7 Tips for Getting Along with Siblings
Often the hardest people to get along with are in our own households, especially brothers and sisters. So what are some tips for getting along with those in your house?
- Realize that God values your sibling as much as He values you. He's on your side; and He also has your sibling's back.
- Start seeing your brother or sister as a person. Notice his or her good points. Focus on those to start liking who your brother or sister is.
- Try to speak kindly instead of snapping at each other. Resist the urge to snap back.
- Put distance between yourself and your sibling if you know he or she is in a bad mood and especially if your sibling is trying to start a fight.
- Don't make a big issue out of minor annoyances.
- Resist the urge to compete by realizing each person in your family has unique gifts and talents.
- Realize that older brothers and sisters sometimes need space from others. Remember, sometimes younger siblings just want your attention because they admire you so much.
Biblical Advice for Families:
- Be kind and compassionate to one another, forgiving each other, just as in Christ in God forgave you (Ephesians 4:32).
- Bear with each other and forgive whatever grievances you may have against one another. Forgive as the Lord forgave you (Colossians 3:13).
- Finally, brothers and sisters, rejoice! Strive for full restoration, encourage one another, be of one mind, live in peace. And the God of love and peace will be with you (2 Corinthians 13:11).
- Be completely humble and gentle; be patient, bearing with one another in love (Ephesians 4:2).
- And let us consider how we may spur one another on toward love and good deeds (Hebrews 10:24).
- A new commandment I give you: Love one another. As I have loved you, so you must love one another (John 13:34).
- Be devoted to one another in brotherly love. Honor one another above yourselves (Romans 12:10).
Help! I have a stepparent!
- When your parents break up and one or both move on to a new relationship, it's normal to grieve almost like someone has died. After all, you've lost the family and dreams for your family's future. So, it's normal to grieve that loss. The challenge is to not take that pain out on the new person in your mom or dad's life.
- As one teen said, "I don't like it that my parents split and one's getting married again, but you deal with life as it is and you move on into what has become the new reality."
- Try to see the stepparent as a real person with his or her own skills, abilities, and talents.
- Realize you're not betraying your mom or dad by learning to like a stepmom or stepdad. Just as you love an aunt differently than you love your mom, you can love a stepmom in a different way than you love your mom.
- Understand that your stepparent may be new to this, too. Being a stepparent is also hard. Forgive stepparents for making blunders as they get used to their new roles.
- On the other hand, be willing to accept the stepparent's attempts to build a relationship with you.
- Feel free to let your stepparent know what things bother you (for instance, if you don't want to call her "Mom"), but be kind about it. Focus on how you feel, not on accusing the new stepparent.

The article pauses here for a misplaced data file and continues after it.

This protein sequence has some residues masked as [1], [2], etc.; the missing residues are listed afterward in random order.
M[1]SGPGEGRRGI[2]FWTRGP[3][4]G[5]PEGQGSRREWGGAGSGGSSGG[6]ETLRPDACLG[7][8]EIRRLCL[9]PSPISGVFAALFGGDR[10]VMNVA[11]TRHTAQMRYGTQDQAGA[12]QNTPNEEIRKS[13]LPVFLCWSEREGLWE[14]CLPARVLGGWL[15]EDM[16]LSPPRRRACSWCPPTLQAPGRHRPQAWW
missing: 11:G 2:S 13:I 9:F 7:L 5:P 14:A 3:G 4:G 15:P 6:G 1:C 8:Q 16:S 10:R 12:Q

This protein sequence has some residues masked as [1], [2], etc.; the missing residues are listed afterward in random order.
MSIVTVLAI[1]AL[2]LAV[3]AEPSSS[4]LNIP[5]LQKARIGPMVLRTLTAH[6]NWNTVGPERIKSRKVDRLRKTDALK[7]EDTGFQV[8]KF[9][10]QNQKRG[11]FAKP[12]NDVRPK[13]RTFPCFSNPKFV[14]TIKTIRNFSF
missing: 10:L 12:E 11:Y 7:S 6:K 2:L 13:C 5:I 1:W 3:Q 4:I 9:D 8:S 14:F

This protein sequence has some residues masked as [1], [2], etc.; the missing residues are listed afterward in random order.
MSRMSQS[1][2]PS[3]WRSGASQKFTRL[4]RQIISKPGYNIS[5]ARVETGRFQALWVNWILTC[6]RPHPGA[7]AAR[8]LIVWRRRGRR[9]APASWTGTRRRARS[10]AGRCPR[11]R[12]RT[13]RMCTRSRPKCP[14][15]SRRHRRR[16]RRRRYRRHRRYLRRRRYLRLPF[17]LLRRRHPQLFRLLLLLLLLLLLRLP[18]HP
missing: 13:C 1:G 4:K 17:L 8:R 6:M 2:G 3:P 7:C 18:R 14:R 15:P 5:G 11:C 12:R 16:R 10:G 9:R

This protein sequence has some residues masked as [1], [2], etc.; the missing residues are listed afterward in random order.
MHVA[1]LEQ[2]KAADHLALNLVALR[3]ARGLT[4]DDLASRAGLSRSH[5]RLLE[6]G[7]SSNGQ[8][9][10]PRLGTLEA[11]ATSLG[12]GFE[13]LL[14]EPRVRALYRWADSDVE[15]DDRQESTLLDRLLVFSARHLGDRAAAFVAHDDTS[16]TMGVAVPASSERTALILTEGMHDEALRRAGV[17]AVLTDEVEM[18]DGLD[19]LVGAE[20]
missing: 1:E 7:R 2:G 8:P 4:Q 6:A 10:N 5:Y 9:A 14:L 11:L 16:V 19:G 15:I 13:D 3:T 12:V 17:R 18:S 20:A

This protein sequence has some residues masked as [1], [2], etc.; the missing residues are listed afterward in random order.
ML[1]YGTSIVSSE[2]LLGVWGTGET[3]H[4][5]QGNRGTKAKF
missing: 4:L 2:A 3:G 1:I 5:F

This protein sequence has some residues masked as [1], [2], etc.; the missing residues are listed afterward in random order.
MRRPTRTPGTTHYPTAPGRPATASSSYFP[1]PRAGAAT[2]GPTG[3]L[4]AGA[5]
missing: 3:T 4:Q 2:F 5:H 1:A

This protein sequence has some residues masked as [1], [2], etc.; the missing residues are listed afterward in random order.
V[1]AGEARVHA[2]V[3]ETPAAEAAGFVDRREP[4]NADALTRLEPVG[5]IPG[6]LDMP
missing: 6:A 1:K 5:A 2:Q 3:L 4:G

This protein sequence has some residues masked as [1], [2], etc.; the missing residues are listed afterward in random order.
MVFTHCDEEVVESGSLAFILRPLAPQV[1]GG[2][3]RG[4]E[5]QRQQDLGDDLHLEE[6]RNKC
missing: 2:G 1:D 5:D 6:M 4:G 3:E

- Notice how much the stepparent means to your mom or dad. If you have a hard time appreciating the stepparent, maybe it will help to notice how much comfort and joy the stepparent brings to your parent.
- Have you ever thought about doing family ministry? Talk to your parents about ways that you can all join together to make a difference in your community and your world.
- Babysit as a family for several couples that might appreciate a parents' night out, but can't afford childcare.
- Sponsor a child as a family through Nazarene Compassionate Ministries: www.ncm.org
- Work together for a school or community fundraiser. For instance, make snacks together. Or take a shift together working at it.
- Go on a mission trip together.
- Ask your parents to come with you to your youth group sometime and go with them to their group to learn about each other's vision and spiritual development.
- Serve some meals together at the city's rescue mission or see how you can serve the homeless together.
- Visit relatives or church members in nursing homes, or check with a nursing home to see how you can minister to this other often-forgotten element of society. Some senior centers welcome visits from pets. Get your family pet involved!
- Adopt a grandparent. As a family, adopt an older person or couple in your neighborhood, community, or church. As a family, handle the person's yard work, make sure they're taken care of at holidays—either that they have someone to spend a holiday with, or invite them to your house for a meal or Christmas present opening.
- Have a family missions fund. For instance, you could decorate a jar and put it in a common area in your house and drop change in it when you walk by. Then when the jar's full, donate the funds to missions or a special ministry.
- Volunteer to work together with a kids' class at church or at VBS. You can take a monthly stint in the nursery or toddlers' room or children's church.
Compiled by Jeanette Littleton
Holiness Today, July/August 2012